In general, research on groupthink has “produced as many questions (and methodological issues) as answers” (Esser, 1998, p. 135). McCauley (1989, as cited in Esser, 1998), for example, questions Janis’s conceptualization of consensus-seeking behavior as internalization, or private acceptance of the group decision. McCauley’s (1989) analysis of six groupthink cases revealed that in at least two cases, consensus was achieved through compliance, or public agreement with the group decision in the absence of private acceptance. Such distinctions could have important implications for groupthink theory. Similarly, ‘t Hart (1990, as cited in Esser, 1998) and colleagues have attempted to differentiate groupthink driven by a pessimistic view of the likely outcome and groupthink driven by an overly optimistic view. In the former, holding each member accountable for the group decision could help offset groupthink, whereas it is likely to have little effect if the group is driven by optimism. Finally, literature reviews of groupthink research suggest the need for methodological innovations, especially with regard to laboratory research. Because most symptoms of groupthink represent private feelings—feelings of invulnerability, morality, etc.—questionnaires designed to assess groupthink should ask subjects to evaluate themselves, not members of the entire group (Esser, 1998). Most studies ask subjects to assess all members of the group, putting them in a position of a less reliable outside observer.
Although most research is driven by the goal of modifying or extending Janis’s original theory of groupthink, there are some who feel it should be abandoned altogether. Fuller and Aldag (1998) argue that “continued attention to groupthink is unfortunate and misguided” (p. 163). The popularity of groupthink, they believe, has directed researcher’s attention away from the more general, and more promising, decision-making literature. Furthermore, groupthink is not simply an example of a failed theory, but rather an example of blind acceptance and “retrospective sensemaking” (Fuller & Aldag, 1998, p. 165). For these authors, groupthink has become an urban legend, instead of a sociological theory with any explanatory value. The majority, however, agree with Esser (1998), who concludes “it is too early to attempt to pass judgment on groupthink theory. Much more research is needed before we can determine whether the theory is valid, whether modifications of the theory are needed, or whether the theory should be discarded altogether” (p. 139). Since Esser’s conclusion, groupthink theory has remained alive and well, albeit with continuous reexamination and the creation of alternate models of groupthink, such as Robert Baron’s ubiquity model (2005).
Terms & Concepts
Antecedents: According to Janis’s original 1972, there are five antecedent conditions that increase the likelihood of consensus-seeking behavior in groups. Janis thought group cohesion is a necessary, but not sufficient, condition for groupthink.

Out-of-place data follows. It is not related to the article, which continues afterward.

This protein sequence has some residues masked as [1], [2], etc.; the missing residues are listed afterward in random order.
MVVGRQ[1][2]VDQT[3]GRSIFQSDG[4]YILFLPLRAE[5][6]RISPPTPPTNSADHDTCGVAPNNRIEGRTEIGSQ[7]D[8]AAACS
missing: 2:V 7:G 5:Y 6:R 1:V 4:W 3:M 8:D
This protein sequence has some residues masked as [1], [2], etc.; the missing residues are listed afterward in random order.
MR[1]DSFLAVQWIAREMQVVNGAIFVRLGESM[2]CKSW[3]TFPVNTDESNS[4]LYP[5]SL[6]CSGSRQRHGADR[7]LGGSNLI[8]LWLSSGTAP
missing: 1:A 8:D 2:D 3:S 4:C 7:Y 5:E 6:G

Consensus-seeking: Groupthink occurs when members of a group seek unanimity or consensus without “realistically appraising alternative courses of action” (Janis, 1972, p. 9). In other words, members of a group come to agreement on a decision or course of action without carefully weighing alternatives. According to Janis’s model, consensus-seeking is most likely to occur when the five antecedent conditions are present.
Group Cohesion: According to Janis, group cohesiveness is a necessary but insufficient antecedent condition of groupthink. Janis defined cohesion in terms of the mutual attractiveness of group members—that is, their amiability and esprit de corps—but others believe cohesion is more accurately defined as loyalty to a leader or motivation to maintain group identity. In general, subsequent research has had trouble confirming the link between cohesion and groupthink.
Groupthink: Three years after Janis first introduced his theory, groupthink was added to Webster’s Dictionary, defined as “conformity to group values and ethics. ” Although the full groupthink model includes antecedents, as well as symptoms of groupthink and defective decision making, Janis (1972) refers to the phenomenon in shorthand as “a mode of thinking that people engage in when they are deeply involved in a cohesive in-group, when the members’ strivings for unanimity override their motivation to realistically appraise alternative courses of action” (p. 9).
Symptoms of Defective Decision Making: Janis’s original model of groupthink is tripartite—including antecedent conditions, symptoms of groupthink, and symptoms of defective decision making. Although Janis did not believe symptoms of defective decision making necessarily result in a poor outcome, he did suggest they increase the likelihood of one.
Symptoms of Groupthink: Janis’s original model of groupthink is tripartite—including antecedent conditions, symptoms of groupthink, and symptoms of defective decision making. Janis believed the symptoms of groupthink mediate the relationship between antecedents and poor decision making (Park, 2000).
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Essay by Jennifer Kretchmar, Ph.D.
Jennifer Kretchmar earned her Doctorate in Educational Psychology from the University of North Carolina at Chapel Hill. She has worked as a Research Associate in undergraduate admissions.